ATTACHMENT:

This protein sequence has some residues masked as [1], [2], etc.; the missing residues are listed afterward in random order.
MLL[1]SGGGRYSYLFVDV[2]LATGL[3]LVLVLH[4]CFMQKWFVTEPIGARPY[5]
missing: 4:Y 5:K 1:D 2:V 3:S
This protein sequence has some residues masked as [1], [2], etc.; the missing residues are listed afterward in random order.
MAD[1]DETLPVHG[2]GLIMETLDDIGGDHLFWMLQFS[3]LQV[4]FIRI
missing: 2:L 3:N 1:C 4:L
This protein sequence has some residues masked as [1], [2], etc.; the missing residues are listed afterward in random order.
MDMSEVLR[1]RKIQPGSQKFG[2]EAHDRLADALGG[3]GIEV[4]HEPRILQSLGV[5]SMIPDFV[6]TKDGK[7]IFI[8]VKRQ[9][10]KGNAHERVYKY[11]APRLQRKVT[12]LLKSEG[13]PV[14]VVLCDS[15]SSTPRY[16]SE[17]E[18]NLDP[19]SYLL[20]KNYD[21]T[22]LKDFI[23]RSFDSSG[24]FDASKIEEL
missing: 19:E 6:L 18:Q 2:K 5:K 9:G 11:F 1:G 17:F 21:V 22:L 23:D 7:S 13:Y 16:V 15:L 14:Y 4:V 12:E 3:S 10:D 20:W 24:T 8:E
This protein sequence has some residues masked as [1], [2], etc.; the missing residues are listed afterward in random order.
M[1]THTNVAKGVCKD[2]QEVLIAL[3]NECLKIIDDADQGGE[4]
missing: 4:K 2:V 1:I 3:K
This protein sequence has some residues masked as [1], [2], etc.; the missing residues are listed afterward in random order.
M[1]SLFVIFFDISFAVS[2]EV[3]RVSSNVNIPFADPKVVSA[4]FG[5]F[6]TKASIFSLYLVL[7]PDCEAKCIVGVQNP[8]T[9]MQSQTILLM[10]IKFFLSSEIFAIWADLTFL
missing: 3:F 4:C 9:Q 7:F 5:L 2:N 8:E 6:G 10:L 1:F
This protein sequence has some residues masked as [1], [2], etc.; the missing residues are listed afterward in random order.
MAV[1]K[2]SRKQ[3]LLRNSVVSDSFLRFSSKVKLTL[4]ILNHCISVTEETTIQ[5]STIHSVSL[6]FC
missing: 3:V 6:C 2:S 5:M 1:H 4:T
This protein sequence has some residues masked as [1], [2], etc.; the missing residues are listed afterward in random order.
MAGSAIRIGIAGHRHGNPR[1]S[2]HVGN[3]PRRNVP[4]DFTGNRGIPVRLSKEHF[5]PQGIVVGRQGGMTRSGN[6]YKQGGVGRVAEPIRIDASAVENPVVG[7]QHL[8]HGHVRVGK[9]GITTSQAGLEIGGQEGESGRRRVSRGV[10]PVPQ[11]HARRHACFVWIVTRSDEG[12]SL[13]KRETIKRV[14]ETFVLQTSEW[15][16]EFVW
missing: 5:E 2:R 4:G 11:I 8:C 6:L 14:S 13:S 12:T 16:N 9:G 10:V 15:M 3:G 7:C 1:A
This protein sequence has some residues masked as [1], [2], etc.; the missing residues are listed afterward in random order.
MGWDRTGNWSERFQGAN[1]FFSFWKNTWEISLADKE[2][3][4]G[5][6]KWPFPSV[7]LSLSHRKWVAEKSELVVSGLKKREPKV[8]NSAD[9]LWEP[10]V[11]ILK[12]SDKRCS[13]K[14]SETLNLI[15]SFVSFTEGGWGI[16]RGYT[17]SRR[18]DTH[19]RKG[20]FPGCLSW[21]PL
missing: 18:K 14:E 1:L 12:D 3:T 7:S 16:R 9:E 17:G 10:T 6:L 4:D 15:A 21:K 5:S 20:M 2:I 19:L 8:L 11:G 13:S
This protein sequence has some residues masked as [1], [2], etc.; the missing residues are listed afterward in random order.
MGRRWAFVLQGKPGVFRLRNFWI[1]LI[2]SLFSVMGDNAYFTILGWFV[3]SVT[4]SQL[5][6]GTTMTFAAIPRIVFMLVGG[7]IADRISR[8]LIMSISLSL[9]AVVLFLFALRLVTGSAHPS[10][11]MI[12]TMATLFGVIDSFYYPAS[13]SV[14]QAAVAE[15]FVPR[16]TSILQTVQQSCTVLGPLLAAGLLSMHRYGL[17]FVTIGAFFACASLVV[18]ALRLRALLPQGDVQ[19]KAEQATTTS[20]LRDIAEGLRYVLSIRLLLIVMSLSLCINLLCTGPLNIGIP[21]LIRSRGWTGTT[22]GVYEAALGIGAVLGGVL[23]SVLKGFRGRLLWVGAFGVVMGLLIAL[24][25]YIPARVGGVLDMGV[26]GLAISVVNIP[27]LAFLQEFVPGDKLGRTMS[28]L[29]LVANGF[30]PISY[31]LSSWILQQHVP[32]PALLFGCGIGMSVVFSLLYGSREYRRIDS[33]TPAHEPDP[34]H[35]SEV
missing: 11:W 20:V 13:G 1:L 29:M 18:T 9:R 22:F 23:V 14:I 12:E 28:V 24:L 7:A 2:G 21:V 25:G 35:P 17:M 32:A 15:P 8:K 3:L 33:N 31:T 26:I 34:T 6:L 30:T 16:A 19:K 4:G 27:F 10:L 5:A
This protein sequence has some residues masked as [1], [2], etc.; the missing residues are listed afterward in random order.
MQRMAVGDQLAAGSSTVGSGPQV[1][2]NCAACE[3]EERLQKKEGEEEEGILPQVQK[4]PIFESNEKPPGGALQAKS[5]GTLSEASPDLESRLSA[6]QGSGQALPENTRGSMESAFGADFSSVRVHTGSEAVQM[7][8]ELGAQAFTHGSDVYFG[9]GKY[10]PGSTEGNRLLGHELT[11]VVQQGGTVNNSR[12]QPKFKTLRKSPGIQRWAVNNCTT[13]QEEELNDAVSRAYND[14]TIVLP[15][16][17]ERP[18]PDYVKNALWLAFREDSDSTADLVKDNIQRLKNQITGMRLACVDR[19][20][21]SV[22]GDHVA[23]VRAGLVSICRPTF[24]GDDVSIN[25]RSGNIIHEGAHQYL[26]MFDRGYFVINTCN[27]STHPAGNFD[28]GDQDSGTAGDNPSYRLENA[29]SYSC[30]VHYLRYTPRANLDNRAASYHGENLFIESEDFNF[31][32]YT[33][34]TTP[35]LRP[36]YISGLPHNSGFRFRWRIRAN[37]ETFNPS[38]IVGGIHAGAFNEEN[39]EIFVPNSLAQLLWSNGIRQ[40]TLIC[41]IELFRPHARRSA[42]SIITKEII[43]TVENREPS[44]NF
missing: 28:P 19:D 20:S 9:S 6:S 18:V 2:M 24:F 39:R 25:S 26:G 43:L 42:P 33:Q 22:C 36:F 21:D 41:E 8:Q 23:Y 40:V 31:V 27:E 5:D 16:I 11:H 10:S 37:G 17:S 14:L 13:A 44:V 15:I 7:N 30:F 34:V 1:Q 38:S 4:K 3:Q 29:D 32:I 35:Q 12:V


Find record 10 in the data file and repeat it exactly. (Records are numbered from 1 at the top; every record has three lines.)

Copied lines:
This protein sequence has some residues masked as [1], [2], etc.; the missing residues are listed afterward in random order.
MQRMAVGDQLAAGSSTVGSGPQV[1][2]NCAACE[3]EERLQKKEGEEEEGILPQVQK[4]PIFESNEKPPGGALQAKS[5]GTLSEASPDLESRLSA[6]QGSGQALPENTRGSMESAFGADFSSVRVHTGSEAVQM[7][8]ELGAQAFTHGSDVYFG[9]GKY[10]PGSTEGNRLLGHELT[11]VVQQGGTVNNSR[12]QPKFKTLRKSPGIQRWAVNNCTT[13]QEEELNDAVSRAYND[14]TIVLP[15][16][17]ERP[18]PDYVKNALWLAFREDSDSTADLVKDNIQRLKNQITGMRLACVDR[19][20][21]SV[22]GDHVA[23]VRAGLVSICRPTF[24]GDDVSIN[25]RSGNIIHEGAHQYL[26]MFDRGYFVINTCN[27]STHPAGNFD[28]GDQDSGTAGDNPSYRLENA[29]SYSC[30]VHYLRYTPRANLDNRAASYHGENLFIESEDFNF[31][32]YT[33][34]TTP[35]LRP[36]YISGLPHNSGFRFRWRIRAN[37]ETFNPS[38]IVGGIHAGAFNEEN[39]EIFVPNSLAQLLWSNGIRQ[40]TLIC[41]IELFRPHARRSA[42]SIITKEII[43]TVENREPS[44]NF
missing: 28:P 19:D 20:S 9:S 6:S 18:V 2:M 24:F 39:R 25:S 26:G 43:L 42:P 33:Q 22:C 36:F 21:D 41:E 8:Q 23:Y 40:V 31:V 27:E 5:D 16:I 11:H 10:S 37:G 17:S 14:L 13:A 44:V 15:I 7:N 30:F 34:V 1:Q 38:S 4:K 3:Q 29:D 32:I 35:Q 12:V